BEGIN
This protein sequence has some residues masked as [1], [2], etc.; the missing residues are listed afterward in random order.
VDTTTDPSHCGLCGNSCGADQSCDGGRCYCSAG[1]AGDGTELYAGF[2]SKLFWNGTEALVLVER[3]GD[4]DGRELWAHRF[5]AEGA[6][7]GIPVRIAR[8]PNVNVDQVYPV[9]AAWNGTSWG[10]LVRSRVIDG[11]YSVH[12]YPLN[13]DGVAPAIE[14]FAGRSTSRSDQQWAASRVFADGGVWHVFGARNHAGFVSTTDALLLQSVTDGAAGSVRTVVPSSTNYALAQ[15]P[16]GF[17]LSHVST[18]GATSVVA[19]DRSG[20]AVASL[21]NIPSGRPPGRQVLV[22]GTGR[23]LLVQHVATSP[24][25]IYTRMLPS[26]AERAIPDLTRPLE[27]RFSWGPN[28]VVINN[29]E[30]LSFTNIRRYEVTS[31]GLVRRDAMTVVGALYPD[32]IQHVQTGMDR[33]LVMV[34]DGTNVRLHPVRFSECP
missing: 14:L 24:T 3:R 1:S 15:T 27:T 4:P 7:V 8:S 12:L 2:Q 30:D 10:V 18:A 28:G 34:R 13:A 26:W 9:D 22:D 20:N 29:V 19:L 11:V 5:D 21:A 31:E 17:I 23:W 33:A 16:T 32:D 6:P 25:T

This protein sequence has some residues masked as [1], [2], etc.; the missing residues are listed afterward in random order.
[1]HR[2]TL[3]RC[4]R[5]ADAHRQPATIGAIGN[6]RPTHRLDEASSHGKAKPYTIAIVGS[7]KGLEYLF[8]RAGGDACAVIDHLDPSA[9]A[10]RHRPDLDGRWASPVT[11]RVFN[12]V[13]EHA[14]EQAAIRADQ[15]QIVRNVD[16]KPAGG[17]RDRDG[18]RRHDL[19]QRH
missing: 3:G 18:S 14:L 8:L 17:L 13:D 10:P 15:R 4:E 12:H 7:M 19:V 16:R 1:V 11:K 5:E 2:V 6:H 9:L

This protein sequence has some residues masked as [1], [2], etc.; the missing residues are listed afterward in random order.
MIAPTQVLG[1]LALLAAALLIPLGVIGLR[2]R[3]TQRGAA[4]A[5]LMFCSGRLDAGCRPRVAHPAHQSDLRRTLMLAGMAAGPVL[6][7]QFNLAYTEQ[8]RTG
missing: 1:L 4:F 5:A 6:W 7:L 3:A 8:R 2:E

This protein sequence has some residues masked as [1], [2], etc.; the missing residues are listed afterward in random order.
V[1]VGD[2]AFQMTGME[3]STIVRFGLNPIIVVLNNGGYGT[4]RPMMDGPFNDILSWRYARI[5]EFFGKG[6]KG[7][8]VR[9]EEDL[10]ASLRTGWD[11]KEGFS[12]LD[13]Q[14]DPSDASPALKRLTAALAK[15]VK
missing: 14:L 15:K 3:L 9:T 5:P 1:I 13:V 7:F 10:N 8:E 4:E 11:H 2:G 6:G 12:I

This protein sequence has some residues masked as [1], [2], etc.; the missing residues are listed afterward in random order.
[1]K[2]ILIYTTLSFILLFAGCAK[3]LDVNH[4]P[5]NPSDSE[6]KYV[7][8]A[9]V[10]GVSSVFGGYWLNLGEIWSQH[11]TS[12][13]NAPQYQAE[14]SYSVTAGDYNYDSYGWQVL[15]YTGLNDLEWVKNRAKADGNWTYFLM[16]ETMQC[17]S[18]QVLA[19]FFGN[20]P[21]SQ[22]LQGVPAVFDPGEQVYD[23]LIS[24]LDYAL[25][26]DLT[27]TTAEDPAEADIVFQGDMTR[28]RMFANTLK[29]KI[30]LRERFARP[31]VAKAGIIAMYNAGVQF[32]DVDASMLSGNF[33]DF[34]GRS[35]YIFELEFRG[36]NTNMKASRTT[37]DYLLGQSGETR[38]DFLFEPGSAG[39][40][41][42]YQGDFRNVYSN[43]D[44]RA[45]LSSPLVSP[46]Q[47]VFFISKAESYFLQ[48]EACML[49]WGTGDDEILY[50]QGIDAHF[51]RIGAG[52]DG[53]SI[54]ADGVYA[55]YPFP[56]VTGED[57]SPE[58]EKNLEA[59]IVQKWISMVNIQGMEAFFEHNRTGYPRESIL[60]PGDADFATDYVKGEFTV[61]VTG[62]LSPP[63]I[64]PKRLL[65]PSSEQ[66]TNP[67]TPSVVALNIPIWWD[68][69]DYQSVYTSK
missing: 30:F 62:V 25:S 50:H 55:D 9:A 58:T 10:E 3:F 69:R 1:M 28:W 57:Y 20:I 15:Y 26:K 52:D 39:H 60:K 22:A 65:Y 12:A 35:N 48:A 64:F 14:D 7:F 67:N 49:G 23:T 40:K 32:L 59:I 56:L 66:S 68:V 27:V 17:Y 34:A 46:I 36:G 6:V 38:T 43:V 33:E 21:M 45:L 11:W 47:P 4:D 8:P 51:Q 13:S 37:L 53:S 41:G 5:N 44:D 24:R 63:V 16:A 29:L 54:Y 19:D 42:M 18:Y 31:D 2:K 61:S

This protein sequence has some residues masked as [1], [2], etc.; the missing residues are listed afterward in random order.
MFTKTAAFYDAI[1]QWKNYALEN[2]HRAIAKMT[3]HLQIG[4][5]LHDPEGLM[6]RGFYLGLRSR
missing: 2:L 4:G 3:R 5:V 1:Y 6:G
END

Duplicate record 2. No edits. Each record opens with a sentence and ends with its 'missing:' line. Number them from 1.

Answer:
This protein sequence has some residues masked as [1], [2], etc.; the missing residues are listed afterward in random order.
[1]HR[2]TL[3]RC[4]R[5]ADAHRQPATIGAIGN[6]RPTHRLDEASSHGKAKPYTIAIVGS[7]KGLEYLF[8]RAGGDACAVIDHLDPSA[9]A[10]RHRPDLDGRWASPVT[11]RVFN[12]V[13]EHA[14]EQAAIRADQ[15]QIVRNVD[16]KPAGG[17]RDRDG[18]RRHDL[19]QRH
missing: 3:G 18:S 14:L 8:L 17:L 13:D 10:P 15:R 4:E 12:H 7:M 19:V 16:R 1:V 11:K 5:E 2:V 6:H 9:L